December 24, 2012 by Benji
This morning I was sitting in my office working on some real estate deals. I signed an email to a client with Merry Christmas. A few minutes later he called me to respond to the email. At the end of the conversation he asked me why I said Merry Christmas and not Happy Holidays since I don’t celebrate Christmas. I was surprised by the question, and responded that my wishing Merry Christmas was not about my beliefs, but about his.
It got me thinking about this subject. I realized that I do celebrate Christmas… sort of.
My grandfather came to the United States in the late 30’s narrowly avoiding World War II. He became a Rabbi in Akron Ohio. During his tenure as rabbi of the community there was a disagreement between him and a congregant. The congregant said to the board of the synagogue “the Hungarian Rabbi comes here and thinks he can do this”. My grandfather with his grace and eloquence said, “in Hungary I was not a citizen, I was not allowed equal rights or opportunities. Here in the United States, I am a citizen with equal rights. Please refer to me as the American Rabbi, who you hired!”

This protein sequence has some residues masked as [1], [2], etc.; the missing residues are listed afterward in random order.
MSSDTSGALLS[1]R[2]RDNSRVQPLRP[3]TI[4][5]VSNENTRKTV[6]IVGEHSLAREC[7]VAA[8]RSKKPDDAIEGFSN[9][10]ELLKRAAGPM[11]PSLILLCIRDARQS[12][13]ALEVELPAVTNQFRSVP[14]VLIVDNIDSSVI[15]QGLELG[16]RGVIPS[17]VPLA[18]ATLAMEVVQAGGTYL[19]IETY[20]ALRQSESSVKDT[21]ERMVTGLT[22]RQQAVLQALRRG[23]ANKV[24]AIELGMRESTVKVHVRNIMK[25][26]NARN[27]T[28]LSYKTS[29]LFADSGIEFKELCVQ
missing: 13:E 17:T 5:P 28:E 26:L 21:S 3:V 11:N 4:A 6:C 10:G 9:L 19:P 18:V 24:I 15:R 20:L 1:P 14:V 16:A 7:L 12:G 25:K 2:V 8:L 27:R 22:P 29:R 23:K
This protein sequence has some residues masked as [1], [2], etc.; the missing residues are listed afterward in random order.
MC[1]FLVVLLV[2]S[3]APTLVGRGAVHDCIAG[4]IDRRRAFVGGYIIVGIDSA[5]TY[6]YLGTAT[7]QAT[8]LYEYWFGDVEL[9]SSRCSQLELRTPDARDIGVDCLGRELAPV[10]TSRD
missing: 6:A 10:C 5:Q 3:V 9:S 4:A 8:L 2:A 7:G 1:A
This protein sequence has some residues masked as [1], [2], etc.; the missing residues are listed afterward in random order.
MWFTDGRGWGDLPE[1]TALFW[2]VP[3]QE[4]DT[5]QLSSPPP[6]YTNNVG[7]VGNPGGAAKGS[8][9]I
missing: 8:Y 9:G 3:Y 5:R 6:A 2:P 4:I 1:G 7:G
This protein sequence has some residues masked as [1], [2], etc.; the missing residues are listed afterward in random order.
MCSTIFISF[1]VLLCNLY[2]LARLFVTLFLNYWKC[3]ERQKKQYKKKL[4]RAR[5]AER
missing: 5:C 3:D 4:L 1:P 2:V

I remember my mother telling me that story, but it didn’t mean much to me as a child. This holiday season I thought about how amazing it is that I am living in the United States a Jewish person, who has equal rights as the people around me. I have clients who are Jews, Christians, Muslims, atheists and I’m sure other religious beliefs. All of us are equal here.
When I say Merry Christmas to someone, I am not just wishing them a wonderful Christmas; what I am also saying is I celebrate your holiday, my holiday, our similarities, our differences and this amazing country that affords us the rights to live together with our beliefs.
On that note, Merry Christmas, Happy Hanukkah and Happy New Year.